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Pediatr Clin North Am. 1986 Apr;33(2):393-409.

Iron poisoning.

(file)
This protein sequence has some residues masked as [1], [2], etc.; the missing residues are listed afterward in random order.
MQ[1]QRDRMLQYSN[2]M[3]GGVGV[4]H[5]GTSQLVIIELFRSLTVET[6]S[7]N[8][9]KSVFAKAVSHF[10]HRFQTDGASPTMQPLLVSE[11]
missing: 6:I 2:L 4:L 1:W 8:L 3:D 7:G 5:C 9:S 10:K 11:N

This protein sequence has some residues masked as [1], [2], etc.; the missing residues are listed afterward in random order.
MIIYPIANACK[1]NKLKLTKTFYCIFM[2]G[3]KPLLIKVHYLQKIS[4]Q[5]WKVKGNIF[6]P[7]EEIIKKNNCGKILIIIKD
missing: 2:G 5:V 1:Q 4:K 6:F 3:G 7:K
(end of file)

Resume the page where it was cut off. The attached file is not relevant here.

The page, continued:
Iron poisoning continues to be a major toxicologic problem, with major impact on the gastrointestinal and circulatory systems. Failure to recognize the severity of iron intoxication may result in an inappropriate level of intervention. By using estimates of the total body burden of iron, clinical symptoms, and the serum iron concentration, an appropriate decision can be made to initiate aggressive chelation therapy with deferoxamine. In severe intoxication, the use of intravenous deferoxamine is indicated, along with supportive care, with particular attention to maintaining the intravascular volume. Other important measures include correction of acidosis and disorders of coagulation and replacement of blood components when there is evidence of gastrointestinal hemorrhage. Under rare circumstances in which large numbers of iron tablets are present in the gastrointestinal tract, surgical removal may be indicated. In addition, measures such as hemodialysis and exchange transfusion should be reserved for those unusual poisonings in which more conservative therapy is unsuccessful. In rare cases of iron intoxication, late sequelae such as hepatic necrosis and gastrointestinal scarring with obstruction may occur. The prompt recognition and initiation of management of children with acute iron poisoning is the single most critical element in decreasing the morbidity and mortality associated with these products.

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